# Chapter 4 The Normal Distribution

Standard Deviation is a very useful number. In the case of normal distributions, which are ubiquitous in our lives, standard deviation can help us *evaluate* a measurement.

## 4.1 Why is the Normal Distribution so important?

The normal distribution, aka the bell curve, is everywhere. Many human physical and mental measurements form a rough bell curve if you gather a big enough sample.

Why is that?

Consider these seemingly unrelated questions: If you are to bet money on a fair dice roll, which number would you bet on?

If you are to bet money on the *sum* of two fair dice rolls, which number would you bet on?

The answer to the first question is any number between 1 to 6. But the answer to the second question is much more specific–you should bet on 7, because the two dice rolls would generate more combinations that add up to 7 than any other sums, as illustrated in the following picture:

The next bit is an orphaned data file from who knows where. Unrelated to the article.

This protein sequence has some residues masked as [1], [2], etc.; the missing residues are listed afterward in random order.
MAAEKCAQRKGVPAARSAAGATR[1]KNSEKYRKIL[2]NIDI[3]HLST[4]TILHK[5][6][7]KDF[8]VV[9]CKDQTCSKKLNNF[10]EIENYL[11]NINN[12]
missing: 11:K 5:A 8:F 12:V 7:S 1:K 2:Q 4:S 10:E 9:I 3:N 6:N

We can also use R to roll the dice for us much more efficiently.

Roll a Die:

```
=c(1,2,3,4,5,6)
diesample(die,1)
```

`## [1] 3`

Now roll a die 10,000 times and plot the frequencies of each number:

```
<-NULL
roll1for (i in 1:10000) {
=sample(die,1)
a=c(roll1,a)
roll1
}hist(roll1)
```

The histogram shows that all numbers from 1 to 6 have roughly the same chance of being rolled.

Roll two dice 10,000 times and plot the frequency of the sums

```
=NULL
roll2for (i in 1:10000){
=sample(die,1)+sample(die,1)
a=c(roll2,a)
roll2
}hist(roll2, main="sum of 2 rolls")
```

Similarly, we can plot the distributions of the sum of 3 and 4 dice rolls.